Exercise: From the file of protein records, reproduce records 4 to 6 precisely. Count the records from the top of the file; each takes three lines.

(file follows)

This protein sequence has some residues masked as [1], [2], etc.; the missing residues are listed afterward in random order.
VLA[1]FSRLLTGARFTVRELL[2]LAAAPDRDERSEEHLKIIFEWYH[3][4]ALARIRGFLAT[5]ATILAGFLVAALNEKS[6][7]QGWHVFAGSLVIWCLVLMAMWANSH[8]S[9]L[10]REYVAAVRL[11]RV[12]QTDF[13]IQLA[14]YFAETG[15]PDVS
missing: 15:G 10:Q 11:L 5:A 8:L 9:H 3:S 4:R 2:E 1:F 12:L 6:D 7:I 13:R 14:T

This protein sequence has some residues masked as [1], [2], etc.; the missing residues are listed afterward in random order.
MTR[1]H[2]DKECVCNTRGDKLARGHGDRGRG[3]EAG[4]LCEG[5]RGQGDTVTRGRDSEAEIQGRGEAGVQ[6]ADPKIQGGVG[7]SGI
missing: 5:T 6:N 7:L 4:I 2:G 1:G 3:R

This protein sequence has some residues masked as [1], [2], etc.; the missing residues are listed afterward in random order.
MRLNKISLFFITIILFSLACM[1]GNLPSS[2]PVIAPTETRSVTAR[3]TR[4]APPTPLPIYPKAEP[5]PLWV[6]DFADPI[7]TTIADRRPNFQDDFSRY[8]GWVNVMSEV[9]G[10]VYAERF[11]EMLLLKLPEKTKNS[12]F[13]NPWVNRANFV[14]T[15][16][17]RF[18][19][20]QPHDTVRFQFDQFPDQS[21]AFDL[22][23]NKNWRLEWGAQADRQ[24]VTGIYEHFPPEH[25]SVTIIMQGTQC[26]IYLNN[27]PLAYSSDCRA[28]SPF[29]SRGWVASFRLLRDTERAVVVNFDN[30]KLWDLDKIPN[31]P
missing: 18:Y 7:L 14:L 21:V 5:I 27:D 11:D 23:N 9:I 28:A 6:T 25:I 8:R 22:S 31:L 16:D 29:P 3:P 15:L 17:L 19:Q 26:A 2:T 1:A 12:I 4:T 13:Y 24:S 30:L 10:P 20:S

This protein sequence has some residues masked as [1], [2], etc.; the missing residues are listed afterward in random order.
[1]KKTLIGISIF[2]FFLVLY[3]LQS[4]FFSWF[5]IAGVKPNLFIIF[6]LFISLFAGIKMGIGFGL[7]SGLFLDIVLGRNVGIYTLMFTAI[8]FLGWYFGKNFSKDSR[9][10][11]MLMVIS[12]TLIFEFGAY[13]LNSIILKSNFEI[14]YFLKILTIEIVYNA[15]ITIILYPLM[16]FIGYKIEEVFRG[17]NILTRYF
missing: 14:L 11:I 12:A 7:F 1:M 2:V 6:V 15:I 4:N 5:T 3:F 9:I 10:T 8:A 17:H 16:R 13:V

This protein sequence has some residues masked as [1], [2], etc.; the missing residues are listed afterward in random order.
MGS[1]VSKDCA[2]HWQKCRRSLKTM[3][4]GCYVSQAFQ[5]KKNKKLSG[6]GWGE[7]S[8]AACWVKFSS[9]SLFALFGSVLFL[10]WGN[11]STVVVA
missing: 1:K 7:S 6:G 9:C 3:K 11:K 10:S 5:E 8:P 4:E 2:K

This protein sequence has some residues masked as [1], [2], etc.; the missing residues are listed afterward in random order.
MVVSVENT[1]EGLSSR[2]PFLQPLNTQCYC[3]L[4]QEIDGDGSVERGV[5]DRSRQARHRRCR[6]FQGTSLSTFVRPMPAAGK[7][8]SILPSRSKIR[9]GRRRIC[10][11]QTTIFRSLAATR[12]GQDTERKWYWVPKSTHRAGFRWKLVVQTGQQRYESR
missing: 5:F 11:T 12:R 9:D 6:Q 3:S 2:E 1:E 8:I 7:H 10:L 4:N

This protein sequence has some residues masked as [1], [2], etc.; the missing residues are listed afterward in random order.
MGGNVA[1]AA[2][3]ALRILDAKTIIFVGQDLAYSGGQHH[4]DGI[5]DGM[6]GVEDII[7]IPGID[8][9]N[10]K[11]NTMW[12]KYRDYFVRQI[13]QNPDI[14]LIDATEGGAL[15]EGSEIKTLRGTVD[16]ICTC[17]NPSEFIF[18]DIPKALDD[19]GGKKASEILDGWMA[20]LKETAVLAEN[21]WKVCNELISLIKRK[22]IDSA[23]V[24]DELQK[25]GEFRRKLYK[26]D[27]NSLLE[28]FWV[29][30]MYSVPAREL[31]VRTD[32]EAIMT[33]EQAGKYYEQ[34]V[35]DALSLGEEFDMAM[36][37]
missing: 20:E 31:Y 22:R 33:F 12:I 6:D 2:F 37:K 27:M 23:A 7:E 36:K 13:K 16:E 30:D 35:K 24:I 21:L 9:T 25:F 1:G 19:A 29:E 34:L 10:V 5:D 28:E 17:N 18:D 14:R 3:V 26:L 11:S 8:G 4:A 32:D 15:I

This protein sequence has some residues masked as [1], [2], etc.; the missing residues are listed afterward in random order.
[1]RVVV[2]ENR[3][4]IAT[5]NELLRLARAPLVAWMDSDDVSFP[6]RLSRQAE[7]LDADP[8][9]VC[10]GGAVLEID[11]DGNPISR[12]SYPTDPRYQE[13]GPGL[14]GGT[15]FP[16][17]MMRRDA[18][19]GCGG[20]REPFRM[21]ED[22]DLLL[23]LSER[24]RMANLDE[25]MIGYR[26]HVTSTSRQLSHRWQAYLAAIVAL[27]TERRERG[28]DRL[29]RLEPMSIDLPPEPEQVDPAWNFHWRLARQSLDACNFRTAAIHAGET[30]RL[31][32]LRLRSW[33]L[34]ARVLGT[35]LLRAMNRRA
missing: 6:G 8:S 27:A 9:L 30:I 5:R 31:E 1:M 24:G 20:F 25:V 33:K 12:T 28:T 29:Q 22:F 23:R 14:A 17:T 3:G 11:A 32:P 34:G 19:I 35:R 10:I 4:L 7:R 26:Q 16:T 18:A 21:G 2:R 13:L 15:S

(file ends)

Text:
This protein sequence has some residues masked as [1], [2], etc.; the missing residues are listed afterward in random order.
[1]KKTLIGISIF[2]FFLVLY[3]LQS[4]FFSWF[5]IAGVKPNLFIIF[6]LFISLFAGIKMGIGFGL[7]SGLFLDIVLGRNVGIYTLMFTAI[8]FLGWYFGKNFSKDSR[9][10][11]MLMVIS[12]TLIFEFGAY[13]LNSIILKSNFEI[14]YFLKILTIEIVYNA[15]ITIILYPLM[16]FIGYKIEEVFRG[17]NILTRYF
missing: 14:L 11:I 12:A 7:F 1:M 2:V 6:V 15:I 4:N 5:T 3:F 9:I 10:T 8:A 17:H 16:R 13:V

This protein sequence has some residues masked as [1], [2], etc.; the missing residues are listed afterward in random order.
MGS[1]VSKDCA[2]HWQKCRRSLKTM[3][4]GCYVSQAFQ[5]KKNKKLSG[6]GWGE[7]S[8]AACWVKFSS[9]SLFALFGSVLFL[10]WGN[11]STVVVA
missing: 1:K 7:S 6:G 9:C 3:K 11:K 10:S 5:E 8:P 4:E 2:K

This protein sequence has some residues masked as [1], [2], etc.; the missing residues are listed afterward in random order.
MVVSVENT[1]EGLSSR[2]PFLQPLNTQCYC[3]L[4]QEIDGDGSVERGV[5]DRSRQARHRRCR[6]FQGTSLSTFVRPMPAAGK[7][8]SILPSRSKIR[9]GRRRIC[10][11]QTTIFRSLAATR[12]GQDTERKWYWVPKSTHRAGFRWKLVVQTGQQRYESR
missing: 5:F 11:T 12:R 9:D 6:Q 3:S 2:E 1:E 8:I 7:H 10:L 4:N